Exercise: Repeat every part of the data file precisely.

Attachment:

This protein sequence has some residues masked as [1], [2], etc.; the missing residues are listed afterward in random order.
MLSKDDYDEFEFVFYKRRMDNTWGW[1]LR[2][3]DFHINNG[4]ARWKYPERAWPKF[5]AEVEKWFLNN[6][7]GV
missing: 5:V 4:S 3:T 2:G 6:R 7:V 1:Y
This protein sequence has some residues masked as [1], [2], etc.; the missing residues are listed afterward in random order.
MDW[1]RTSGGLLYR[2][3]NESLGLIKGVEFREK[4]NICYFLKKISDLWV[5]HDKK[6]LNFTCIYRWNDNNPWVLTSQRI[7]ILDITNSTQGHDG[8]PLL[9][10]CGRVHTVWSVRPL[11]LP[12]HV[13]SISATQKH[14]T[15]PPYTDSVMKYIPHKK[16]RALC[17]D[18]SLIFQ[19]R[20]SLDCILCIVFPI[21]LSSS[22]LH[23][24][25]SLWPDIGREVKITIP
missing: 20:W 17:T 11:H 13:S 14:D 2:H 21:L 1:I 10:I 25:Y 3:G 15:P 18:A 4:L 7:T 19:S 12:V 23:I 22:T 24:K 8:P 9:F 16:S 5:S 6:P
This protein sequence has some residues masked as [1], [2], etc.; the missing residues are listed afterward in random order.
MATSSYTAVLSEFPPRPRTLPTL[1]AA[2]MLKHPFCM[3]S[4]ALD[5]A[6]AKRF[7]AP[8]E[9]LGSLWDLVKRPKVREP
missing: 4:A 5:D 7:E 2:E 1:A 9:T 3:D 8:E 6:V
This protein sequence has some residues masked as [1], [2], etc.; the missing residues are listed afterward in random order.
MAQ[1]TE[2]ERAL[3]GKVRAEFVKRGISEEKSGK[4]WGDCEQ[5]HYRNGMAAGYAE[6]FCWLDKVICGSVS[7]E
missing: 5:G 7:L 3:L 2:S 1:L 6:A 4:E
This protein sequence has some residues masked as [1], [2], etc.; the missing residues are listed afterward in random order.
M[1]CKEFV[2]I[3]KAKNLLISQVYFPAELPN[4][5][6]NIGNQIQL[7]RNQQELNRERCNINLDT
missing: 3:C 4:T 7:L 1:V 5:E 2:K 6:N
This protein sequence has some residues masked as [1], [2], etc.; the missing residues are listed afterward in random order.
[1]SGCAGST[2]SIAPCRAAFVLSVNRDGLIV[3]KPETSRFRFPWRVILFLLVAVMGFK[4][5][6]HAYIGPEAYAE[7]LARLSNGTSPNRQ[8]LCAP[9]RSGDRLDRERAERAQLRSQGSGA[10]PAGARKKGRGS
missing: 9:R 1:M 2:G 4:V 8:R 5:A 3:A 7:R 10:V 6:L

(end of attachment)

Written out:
This protein sequence has some residues masked as [1], [2], etc.; the missing residues are listed afterward in random order.
MLSKDDYDEFEFVFYKRRMDNTWGW[1]LR[2][3]DFHINNG[4]ARWKYPERAWPKF[5]AEVEKWFLNN[6][7]GV
missing: 5:V 4:S 3:T 2:G 6:R 7:V 1:Y
This protein sequence has some residues masked as [1], [2], etc.; the missing residues are listed afterward in random order.
MDW[1]RTSGGLLYR[2][3]NESLGLIKGVEFREK[4]NICYFLKKISDLWV[5]HDKK[6]LNFTCIYRWNDNNPWVLTSQRI[7]ILDITNSTQGHDG[8]PLL[9][10]CGRVHTVWSVRPL[11]LP[12]HV[13]SISATQKH[14]T[15]PPYTDSVMKYIPHKK[16]RALC[17]D[18]SLIFQ[19]R[20]SLDCILCIVFPI[21]LSSS[22]LH[23][24][25]SLWPDIGREVKITIP
missing: 20:W 17:T 11:H 13:S 14:D 2:H 21:L 1:I 10:I 25:Y 3:G 15:P 18:A 4:L 7:T 19:S 12:V 23:I 22:T 24:K 8:P 9:F 16:S 5:S 6:P
This protein sequence has some residues masked as [1], [2], etc.; the missing residues are listed afterward in random order.
MATSSYTAVLSEFPPRPRTLPTL[1]AA[2]MLKHPFCM[3]S[4]ALD[5]A[6]AKRF[7]AP[8]E[9]LGSLWDLVKRPKVREP
missing: 4:A 5:D 7:E 2:E 1:A 9:T 3:D 8:E 6:V
This protein sequence has some residues masked as [1], [2], etc.; the missing residues are listed afterward in random order.
MAQ[1]TE[2]ERAL[3]GKVRAEFVKRGISEEKSGK[4]WGDCEQ[5]HYRNGMAAGYAE[6]FCWLDKVICGSVS[7]E
missing: 5:G 7:L 3:L 2:S 1:L 6:A 4:E
This protein sequence has some residues masked as [1], [2], etc.; the missing residues are listed afterward in random order.
M[1]CKEFV[2]I[3]KAKNLLISQVYFPAELPN[4][5][6]NIGNQIQL[7]RNQQELNRERCNINLDT
missing: 3:C 4:T 7:L 1:V 5:E 2:K 6:N
This protein sequence has some residues masked as [1], [2], etc.; the missing residues are listed afterward in random order.
[1]SGCAGST[2]SIAPCRAAFVLSVNRDGLIV[3]KPETSRFRFPWRVILFLLVAVMGFK[4][5][6]HAYIGPEAYAE[7]LARLSNGTSPNRQ[8]LCAP[9]RSGDRLDRERAERAQLRSQGSGA[10]PAGARKKGRGS
missing: 9:R 1:M 2:G 4:V 8:R 5:A 3:A 7:R 10:V 6:L